Foals’ second album, 'Total Life Forever', has received a veritable avalanche of acclaim since its release last year. Now, as the band tour America, the album’s showpiece track, 'Spanish Sahara', has been nominated for an Ivor Novello award.
Gigwise caught up with singer, Yannis Philippakis, to discuss what the future holds for Foals.
So where are you right now?
“We’re in Austin, Texas. The tour has been going really well. We’ve been here a week so we’re over the jet lag, but it’s very arid here. We’re having bit of trouble staying hydrated. That can have an effect on inter-band relationships.”
You’ve just been nominated for an Ivor Novello award, how does that feel?
“It’s a really good feeling. It’s a really great award because the title is 'Best Song Musically and Lyrically' and not many awards really have that lyrical element. I definitely feel lyrics aren’t generally given enough credence, so this feels very good. It’s also nice because you get nominated by your peers and other writers, rather than it being just some random industry people. It’s not a case of men in suits controlling everything.”
You’re one of the few bands whose lyrics do seem to get a lot of attention. When 'Cassius' came out a lot of people were putting out there interpretations of it. Is it ever uncomfortable, being under the microscope?
“No, it never feels like that for me really. Obviously, when I was younger I did spend a lot of time puzzling out other people’s lyrics, trying to get something out of them that I could adapt to my situation, but when it comes to writing I just try and communicate. I feel I’ve gotten a lot more honest with my lyrics.”
The song that’s up for the award, 'Spanish Sahara', has already won awards. Does it surprise you that that track has been picked up on so much, or did you always feel that song was special?
“Well, we have some songs that we’re not really satisfied with, that we never play live, but other than those, I find it hard to differentiate between my feelings for our various songs. But, that song did always feel special, there was something poetic and intuitive about the making of it, which Luke [of Clor, who produced the album] captured brilliantly. It has a real fidelity to the feeling that was present in the basement when we were first recording it.
“Some songs seem to collapse on themselves after a while. Their spaces and dimensions seem to fall flat, but whenever I hear 'Spanish Sahara' played back, or whenever we perform it live, it feels like it’s retained its breadth.”
Talking of the live environment, do you find that, being over here in America, audiences respond differently to you, as a British band?
“We definitely feel more British. I mean we are a British band. We’re from Britain and that’s that. We’ve been listening to things like Future Sound of London and early nineties Groove Armada compilations recently and that’s been adding to it. Not that I’m going to start wrapping a Union Jack around my head anytime soon, we’re not that tethered to specifics, were not social commentators or anything.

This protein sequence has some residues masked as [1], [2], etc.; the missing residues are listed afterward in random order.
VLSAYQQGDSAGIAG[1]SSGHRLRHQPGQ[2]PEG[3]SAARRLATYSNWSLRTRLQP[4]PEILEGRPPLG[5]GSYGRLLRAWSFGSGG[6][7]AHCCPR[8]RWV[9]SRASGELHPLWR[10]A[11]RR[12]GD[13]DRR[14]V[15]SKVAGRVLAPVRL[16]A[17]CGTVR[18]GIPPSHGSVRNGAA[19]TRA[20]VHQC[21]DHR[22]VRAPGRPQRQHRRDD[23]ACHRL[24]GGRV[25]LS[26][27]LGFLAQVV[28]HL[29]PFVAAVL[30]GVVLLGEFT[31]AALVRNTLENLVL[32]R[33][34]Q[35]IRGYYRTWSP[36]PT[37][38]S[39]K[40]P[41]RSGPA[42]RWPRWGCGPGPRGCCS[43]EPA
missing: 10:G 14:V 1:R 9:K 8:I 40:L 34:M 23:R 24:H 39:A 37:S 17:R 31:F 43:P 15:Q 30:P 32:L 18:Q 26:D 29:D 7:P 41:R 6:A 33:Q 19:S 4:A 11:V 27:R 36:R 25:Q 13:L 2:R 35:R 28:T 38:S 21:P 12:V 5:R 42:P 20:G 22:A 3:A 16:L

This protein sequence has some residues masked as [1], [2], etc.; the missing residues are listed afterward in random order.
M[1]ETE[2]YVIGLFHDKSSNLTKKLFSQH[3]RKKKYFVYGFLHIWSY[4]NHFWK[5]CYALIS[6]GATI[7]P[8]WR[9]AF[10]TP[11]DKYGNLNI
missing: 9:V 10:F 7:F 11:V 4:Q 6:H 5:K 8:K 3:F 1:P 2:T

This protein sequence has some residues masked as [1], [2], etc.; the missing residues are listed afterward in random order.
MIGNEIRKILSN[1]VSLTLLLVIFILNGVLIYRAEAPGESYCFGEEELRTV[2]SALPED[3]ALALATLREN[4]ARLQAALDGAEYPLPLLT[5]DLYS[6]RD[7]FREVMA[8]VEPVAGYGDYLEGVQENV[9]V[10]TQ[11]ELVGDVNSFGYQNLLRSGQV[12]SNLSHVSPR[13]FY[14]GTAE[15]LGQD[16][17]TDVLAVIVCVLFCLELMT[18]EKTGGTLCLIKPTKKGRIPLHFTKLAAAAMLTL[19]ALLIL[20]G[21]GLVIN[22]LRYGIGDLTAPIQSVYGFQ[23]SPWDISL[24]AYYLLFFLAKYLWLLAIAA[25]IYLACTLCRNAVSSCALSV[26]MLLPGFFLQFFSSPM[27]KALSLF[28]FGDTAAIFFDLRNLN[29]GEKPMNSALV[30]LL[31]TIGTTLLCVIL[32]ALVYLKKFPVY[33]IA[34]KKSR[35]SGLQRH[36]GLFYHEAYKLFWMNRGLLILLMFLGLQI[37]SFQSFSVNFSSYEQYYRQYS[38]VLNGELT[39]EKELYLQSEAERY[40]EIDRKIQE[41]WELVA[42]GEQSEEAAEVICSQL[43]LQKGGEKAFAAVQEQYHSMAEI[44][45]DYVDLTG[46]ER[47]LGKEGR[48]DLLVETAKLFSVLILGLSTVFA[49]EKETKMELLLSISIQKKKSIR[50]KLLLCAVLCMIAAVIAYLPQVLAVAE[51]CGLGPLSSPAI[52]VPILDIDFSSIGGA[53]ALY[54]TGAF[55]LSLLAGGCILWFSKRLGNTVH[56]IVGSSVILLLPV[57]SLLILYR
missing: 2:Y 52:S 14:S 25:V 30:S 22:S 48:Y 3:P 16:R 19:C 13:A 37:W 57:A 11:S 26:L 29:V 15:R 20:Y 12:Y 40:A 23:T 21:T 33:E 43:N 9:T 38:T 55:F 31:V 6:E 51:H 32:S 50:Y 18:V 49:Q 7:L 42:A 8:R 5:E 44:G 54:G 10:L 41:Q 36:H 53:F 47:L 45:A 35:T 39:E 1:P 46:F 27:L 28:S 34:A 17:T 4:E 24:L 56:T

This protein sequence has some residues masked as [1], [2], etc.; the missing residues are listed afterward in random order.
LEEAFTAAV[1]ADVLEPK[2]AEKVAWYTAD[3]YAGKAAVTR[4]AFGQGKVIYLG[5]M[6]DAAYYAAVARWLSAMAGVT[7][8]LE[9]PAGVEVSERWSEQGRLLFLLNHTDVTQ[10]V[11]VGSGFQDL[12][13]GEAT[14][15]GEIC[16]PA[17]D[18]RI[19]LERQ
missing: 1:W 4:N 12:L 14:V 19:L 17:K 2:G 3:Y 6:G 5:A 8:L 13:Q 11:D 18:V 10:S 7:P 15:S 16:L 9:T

“In terms of audience response, there are subtle differences. In America stuff from 'Total Life Forever' seems to go down better, whereas in Europe they seem to prefer stuff from 'Antidotes'. I think they’re still firmly into their indie guitar disco dance swing thing.
“Either way it’s such a privilege to get to take these songs from our mildewed basement in Oxford and play them in Australia and stuff like that.”
Foals - 'Spanish Sahara'
You’ve had a positive reception worldwide, which is perhaps down to the presence of various musical influences from around the globe in your own sound. Foals have always had a sort of poly-rythmic nature that strays away from the typical structure of western pop. Did you have any particular influences in developing that?
“We’re really into a lot of Senegalese guitarists. We’ve been listening to South African township music and stuff on pennywhistles as well. I’ve got this cassette archive of Cambodian pop music. I’m getting a lot of mileage out of that. I don’t know what any of the songs are about, but it’s great. We definitely have a healthy hunger for all types of music.”
“It’s been almost a year now since 'Total Life Forever' was released. Has much changed for the band since then?
“Well we’re listening to more Jungle, baggier sounds, looser grooves. That’s it really.”
Do you think that will effect how your next album sounds? There are rumours you’d originally wanted the last record have more of a funk feel…
“I wouldn’t want to plan it too much. I prefer things to be instinctive and natural. When we started out everything we did was so considered and strict and meticulously planned. I think now we’re able to operate a bit more spontaneously.
“As long as the band continues to work like one ten-legged animal, with the drums as the backbone, the bass as the muscle, the guitars as the flesh and the vocals as the soul, then it’s just a case of capturing that animal on record.”
On your first two albums your choice of producer seems to have been very important. With TV on the Radio for 'Antidotes' and Luke (of Clor) for 'Total Life Forever', you had producers who understood the band. Do you have anyone in mind for the Third album?
“No, I haven’t given it any thought. I think it’s important not to try and force ideas on an album before it’s really formed. So, no, we’ll just have to so what feels right when the time comes.”
A lot of the tracks on 'Total Life Forever' have an eye fixed on the future. Is there anything particular you want to achieve with Foals over the next year?
“Yeah, but I’m not telling you…We all need secrets.”